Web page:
In a culture like our own that celebrates sexuality as ultimate, we must be incredibly careful to guard our hearts. In reflecting on Jesus’ words in Matthew 5:27-30, three areas deserve attention.

First, we must be careful about our looking. When we see something that would draw our hearts away from purity, we must look away fast! Whether in person or online, second looks compromise the purity of our hearts. In the face of temptation, we must run! Think Joseph, not David (Gen 39:7-12, 2 Samuel 11:1-4).

Second, we must be careful about our thinking. Jesus’ words remind us that lustful thinking itself is adulterous. In other words, even if the external action of adultery does not occur, if the heart is filled with lust, we are guilty of adulterous intent. We must be careful in what we think about (Phil 4:8).

Third, we must be careful about our responding to sexual sin and temptation. Jesus says that gouging out a right eye or a cutting off a right hand is preferred to sexual impurity. What He means is that we must respond to sin and temptation radically. We can’t play games with our sinful hearts. We must take whatever action is necessary to flee temptation and pursue purity.

We must recognize that knowing Jesus and being close to Him is better than any sinful counterfeit. We must remind ourselves that in God’s presence, “there is fulness of joy” (Psalm 16:11).

What are some practical ways to guard our hearts?

  1. Develop a plan for purity (Job 31:1; When are you most tempted by sin? How can you make changes to lessen or eliminate temptation in those times? Are there places that you need to avoid to maintain a pure heart?, etc).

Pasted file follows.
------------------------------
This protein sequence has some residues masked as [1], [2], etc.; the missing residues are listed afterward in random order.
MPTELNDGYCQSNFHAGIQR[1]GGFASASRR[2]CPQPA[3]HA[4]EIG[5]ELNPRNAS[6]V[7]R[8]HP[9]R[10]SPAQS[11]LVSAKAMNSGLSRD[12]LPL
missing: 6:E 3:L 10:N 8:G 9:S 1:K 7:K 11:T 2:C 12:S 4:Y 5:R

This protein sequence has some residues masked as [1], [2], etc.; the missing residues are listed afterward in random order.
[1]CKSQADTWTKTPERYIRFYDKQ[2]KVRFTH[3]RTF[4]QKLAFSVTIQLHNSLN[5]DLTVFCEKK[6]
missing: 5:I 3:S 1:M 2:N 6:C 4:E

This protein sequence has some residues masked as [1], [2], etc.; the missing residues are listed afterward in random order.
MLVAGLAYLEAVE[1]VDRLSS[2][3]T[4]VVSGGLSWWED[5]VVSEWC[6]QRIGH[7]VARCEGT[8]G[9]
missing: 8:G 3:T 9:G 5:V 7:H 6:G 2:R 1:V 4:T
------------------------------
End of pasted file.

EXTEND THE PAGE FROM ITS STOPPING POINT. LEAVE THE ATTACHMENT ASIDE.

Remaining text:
2. Confess sexual sin to a mature believer of the same sex (James 5:16).
  3. Do whatever it takes to flee sexual temptation (1 Thess 4:3-4; Change to a flip phone, get rid of the internet, quit going to the gym or the pool, etc).
  4. If you are a believer, recognize that your body is God’s temple (1 Cor 6:19-20).
  5. Help other believers maintain purity (1 Thess 4:8; avoid edgy or questionable joking, immodesty, etc).
  6. If you’re married, maintain intimacy with your spouse (Prov 5:18-19, 1 Cor 7:3-5, Hebr 13:4).
  7. If you are a parent, be diligent in protecting your child’s heart by setting a good example in this area and by using internet filters, parental controls, etc (Prov 5, Eph 6:4).

Click here for information about tools to protect yourself and your family online.

Prayer and the Gospel: Hope in the Midst of America’s Brokenness

Veteran Funeral

Our hearts break as our nation struggles through this difficult time. We hurt for the families of Alton Sterling and Philando Castile and the police officers who were killed, Lorne Ahrens, Michael Krol, Michael Smith, Brent Thompson, and Patrick Zamarippa. Let’s pray for these families and these communities in their grief.

Unmistakably, our nation faces a difficult time with mounting racial tension and hostility. For believers, it is a time to pray. We need to pray for God to break our own hearts over our sin. We should pray for God to break our hearts over our apathy and spiritual half-heartedness. We should pray for God to move in churches and bring revival. We need to pray that God will move in this nation, bringing a great awakening. We need to pray for our law enforcement and government leaders (1 Tim 2:1-2). Pray for their integrity, wisdom, and protection.

In reality, the true and lasting solution to racial tension and division is the gospel. During the first century, the enmity between Jews and Gentiles was substantial. Yet, through Christ even this division could be overcome. Consider Paul’s words concerning Jesus and reconciliation, “For he himself is our peace, who has made us both one and has broken down in his flesh the dividing wall of hostility” (Eph 2:14). In Christ, even the Jews and Gentiles could be made one! If we want to see an America that is united, then we need to share the gospel.

Further, as believers we must model a love for others within our faith family. Jesus told His disciples that the world would recognize them by their love for each other (John 13:35). Unbelievers should be able to look at our church family and see the reality of the life-transforming power of the gospel. Our church family should be a place where we love and care for each other without regard for the color of our skin, socio-economic factors, or any human construct.

In these difficult days, let’s be a people of prayer. Let’s be a people who share the only true and lasting hope for racism and for all sin. Will you pray? Will you tell others about Jesus?